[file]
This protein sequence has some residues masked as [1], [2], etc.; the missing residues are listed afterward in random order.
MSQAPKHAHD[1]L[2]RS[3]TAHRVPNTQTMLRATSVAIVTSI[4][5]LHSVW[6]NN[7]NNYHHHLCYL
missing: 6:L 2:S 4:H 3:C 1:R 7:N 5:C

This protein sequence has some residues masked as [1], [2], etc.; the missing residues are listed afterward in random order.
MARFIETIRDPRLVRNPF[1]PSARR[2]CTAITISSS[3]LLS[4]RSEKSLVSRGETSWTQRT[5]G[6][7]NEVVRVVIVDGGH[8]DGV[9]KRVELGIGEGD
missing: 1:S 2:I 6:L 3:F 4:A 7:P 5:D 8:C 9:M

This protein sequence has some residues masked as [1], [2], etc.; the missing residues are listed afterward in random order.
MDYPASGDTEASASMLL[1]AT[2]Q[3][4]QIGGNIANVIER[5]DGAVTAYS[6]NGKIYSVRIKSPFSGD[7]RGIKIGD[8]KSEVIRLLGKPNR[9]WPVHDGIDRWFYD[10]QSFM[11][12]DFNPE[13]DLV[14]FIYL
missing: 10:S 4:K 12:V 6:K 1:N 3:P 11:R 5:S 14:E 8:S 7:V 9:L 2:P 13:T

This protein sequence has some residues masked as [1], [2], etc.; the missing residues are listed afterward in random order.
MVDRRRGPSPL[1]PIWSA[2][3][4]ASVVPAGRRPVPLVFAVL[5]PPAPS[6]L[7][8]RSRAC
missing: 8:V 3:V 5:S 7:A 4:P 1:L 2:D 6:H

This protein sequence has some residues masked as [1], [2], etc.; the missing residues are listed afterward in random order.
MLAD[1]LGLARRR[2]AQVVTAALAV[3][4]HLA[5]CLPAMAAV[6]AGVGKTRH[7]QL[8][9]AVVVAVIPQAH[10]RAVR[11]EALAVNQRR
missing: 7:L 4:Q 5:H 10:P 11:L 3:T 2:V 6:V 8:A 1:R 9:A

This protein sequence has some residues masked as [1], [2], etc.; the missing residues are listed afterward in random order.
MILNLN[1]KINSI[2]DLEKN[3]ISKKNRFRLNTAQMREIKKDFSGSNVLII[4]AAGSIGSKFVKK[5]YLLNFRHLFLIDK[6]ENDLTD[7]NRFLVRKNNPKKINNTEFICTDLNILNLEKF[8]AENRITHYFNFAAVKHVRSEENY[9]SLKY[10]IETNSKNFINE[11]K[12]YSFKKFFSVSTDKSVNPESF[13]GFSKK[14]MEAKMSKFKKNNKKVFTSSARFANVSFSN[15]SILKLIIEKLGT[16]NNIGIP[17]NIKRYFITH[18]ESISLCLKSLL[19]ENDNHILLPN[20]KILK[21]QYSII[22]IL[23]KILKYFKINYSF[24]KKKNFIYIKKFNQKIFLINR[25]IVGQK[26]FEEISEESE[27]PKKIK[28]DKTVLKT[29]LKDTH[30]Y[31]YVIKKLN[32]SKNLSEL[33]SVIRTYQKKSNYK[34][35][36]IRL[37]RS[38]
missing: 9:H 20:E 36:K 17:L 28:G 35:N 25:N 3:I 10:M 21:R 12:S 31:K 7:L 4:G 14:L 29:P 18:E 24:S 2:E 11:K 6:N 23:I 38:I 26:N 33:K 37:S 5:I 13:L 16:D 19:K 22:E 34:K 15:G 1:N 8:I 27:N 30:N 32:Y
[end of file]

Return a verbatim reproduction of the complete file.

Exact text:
This protein sequence has some residues masked as [1], [2], etc.; the missing residues are listed afterward in random order.
MSQAPKHAHD[1]L[2]RS[3]TAHRVPNTQTMLRATSVAIVTSI[4][5]LHSVW[6]NN[7]NNYHHHLCYL
missing: 6:L 2:S 4:H 3:C 1:R 7:N 5:C

This protein sequence has some residues masked as [1], [2], etc.; the missing residues are listed afterward in random order.
MARFIETIRDPRLVRNPF[1]PSARR[2]CTAITISSS[3]LLS[4]RSEKSLVSRGETSWTQRT[5]G[6][7]NEVVRVVIVDGGH[8]DGV[9]KRVELGIGEGD
missing: 1:S 2:I 6:L 3:F 4:A 7:P 5:D 8:C 9:M

This protein sequence has some residues masked as [1], [2], etc.; the missing residues are listed afterward in random order.
MDYPASGDTEASASMLL[1]AT[2]Q[3][4]QIGGNIANVIER[5]DGAVTAYS[6]NGKIYSVRIKSPFSGD[7]RGIKIGD[8]KSEVIRLLGKPNR[9]WPVHDGIDRWFYD[10]QSFM[11][12]DFNPE[13]DLV[14]FIYL
missing: 10:S 4:K 12:V 6:K 1:N 3:P 11:R 5:S 14:E 8:S 7:V 9:L 2:P 13:T

This protein sequence has some residues masked as [1], [2], etc.; the missing residues are listed afterward in random order.
MVDRRRGPSPL[1]PIWSA[2][3][4]ASVVPAGRRPVPLVFAVL[5]PPAPS[6]L[7][8]RSRAC
missing: 8:V 3:V 5:S 7:A 4:P 1:L 2:D 6:H

This protein sequence has some residues masked as [1], [2], etc.; the missing residues are listed afterward in random order.
MLAD[1]LGLARRR[2]AQVVTAALAV[3][4]HLA[5]CLPAMAAV[6]AGVGKTRH[7]QL[8][9]AVVVAVIPQAH[10]RAVR[11]EALAVNQRR
missing: 7:L 4:Q 5:H 10:P 11:L 3:T 2:V 6:V 8:A 1:R 9:A

This protein sequence has some residues masked as [1], [2], etc.; the missing residues are listed afterward in random order.
MILNLN[1]KINSI[2]DLEKN[3]ISKKNRFRLNTAQMREIKKDFSGSNVLII[4]AAGSIGSKFVKK[5]YLLNFRHLFLIDK[6]ENDLTD[7]NRFLVRKNNPKKINNTEFICTDLNILNLEKF[8]AENRITHYFNFAAVKHVRSEENY[9]SLKY[10]IETNSKNFINE[11]K[12]YSFKKFFSVSTDKSVNPESF[13]GFSKK[14]MEAKMSKFKKNNKKVFTSSARFANVSFSN[15]SILKLIIEKLGT[16]NNIGIP[17]NIKRYFITH[18]ESISLCLKSLL[19]ENDNHILLPN[20]KILK[21]QYSII[22]IL[23]KILKYFKINYSF[24]KKKNFIYIKKFNQKIFLINR[25]IVGQK[26]FEEISEESE[27]PKKIK[28]DKTVLKT[29]LKDTH[30]Y[31]YVIKKLN[32]SKNLSEL[33]SVIRTYQKKSNYK[34][35][36]IRL[37]RS[38]
missing: 9:H 20:E 36:K 17:L 28:G 35:N 25:N 3:I 10:M 21:R 12:S 31:K 7:L 4:G 14:L 29:P 18:E 24:S 2:E 11:K 6:N 23:I 38:I 26:N 33:K 37:S 5:I 13:L 16:D 19:K 22:E 34:K 15:G 1:N 8:I 27:N 30:N 32:Y